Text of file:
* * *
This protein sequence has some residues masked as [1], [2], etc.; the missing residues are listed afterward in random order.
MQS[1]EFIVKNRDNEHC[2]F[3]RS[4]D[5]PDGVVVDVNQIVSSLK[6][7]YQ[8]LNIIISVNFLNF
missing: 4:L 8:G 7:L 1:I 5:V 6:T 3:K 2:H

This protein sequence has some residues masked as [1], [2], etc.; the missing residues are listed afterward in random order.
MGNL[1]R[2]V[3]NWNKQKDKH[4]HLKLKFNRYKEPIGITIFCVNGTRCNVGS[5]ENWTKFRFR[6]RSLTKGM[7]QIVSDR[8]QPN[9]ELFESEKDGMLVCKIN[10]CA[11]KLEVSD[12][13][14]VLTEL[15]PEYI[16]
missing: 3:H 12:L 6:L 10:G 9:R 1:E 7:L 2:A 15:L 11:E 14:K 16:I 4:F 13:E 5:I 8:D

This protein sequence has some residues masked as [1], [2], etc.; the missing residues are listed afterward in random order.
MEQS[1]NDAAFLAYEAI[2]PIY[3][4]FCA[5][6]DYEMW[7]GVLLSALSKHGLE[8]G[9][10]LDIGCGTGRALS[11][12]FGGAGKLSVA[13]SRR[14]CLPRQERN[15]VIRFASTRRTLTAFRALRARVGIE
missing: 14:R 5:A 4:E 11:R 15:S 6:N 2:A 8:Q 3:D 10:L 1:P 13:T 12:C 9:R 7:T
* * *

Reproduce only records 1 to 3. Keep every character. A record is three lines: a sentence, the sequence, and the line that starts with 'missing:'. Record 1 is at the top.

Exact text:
This protein sequence has some residues masked as [1], [2], etc.; the missing residues are listed afterward in random order.
MQS[1]EFIVKNRDNEHC[2]F[3]RS[4]D[5]PDGVVVDVNQIVSSLK[6][7]YQ[8]LNIIISVNFLNF
missing: 4:L 8:G 7:L 1:I 5:V 6:T 3:K 2:H

This protein sequence has some residues masked as [1], [2], etc.; the missing residues are listed afterward in random order.
MGNL[1]R[2]V[3]NWNKQKDKH[4]HLKLKFNRYKEPIGITIFCVNGTRCNVGS[5]ENWTKFRFR[6]RSLTKGM[7]QIVSDR[8]QPN[9]ELFESEKDGMLVCKIN[10]CA[11]KLEVSD[12][13][14]VLTEL[15]PEYI[16]
missing: 3:H 12:L 6:L 10:G 9:R 1:E 7:L 2:A 15:L 11:E 14:K 16:I 4:F 13:E 5:I 8:D

This protein sequence has some residues masked as [1], [2], etc.; the missing residues are listed afterward in random order.
MEQS[1]NDAAFLAYEAI[2]PIY[3][4]FCA[5][6]DYEMW[7]GVLLSALSKHGLE[8]G[9][10]LDIGCGTGRALS[11][12]FGGAGKLSVA[13]SRR[14]CLPRQERN[15]VIRFASTRRTLTAFRALRARVGIE
missing: 14:R 5:A 4:E 11:R 15:S 6:N 2:A 8:Q 3:D 10:L 1:P 13:T 12:C 9:R 7:T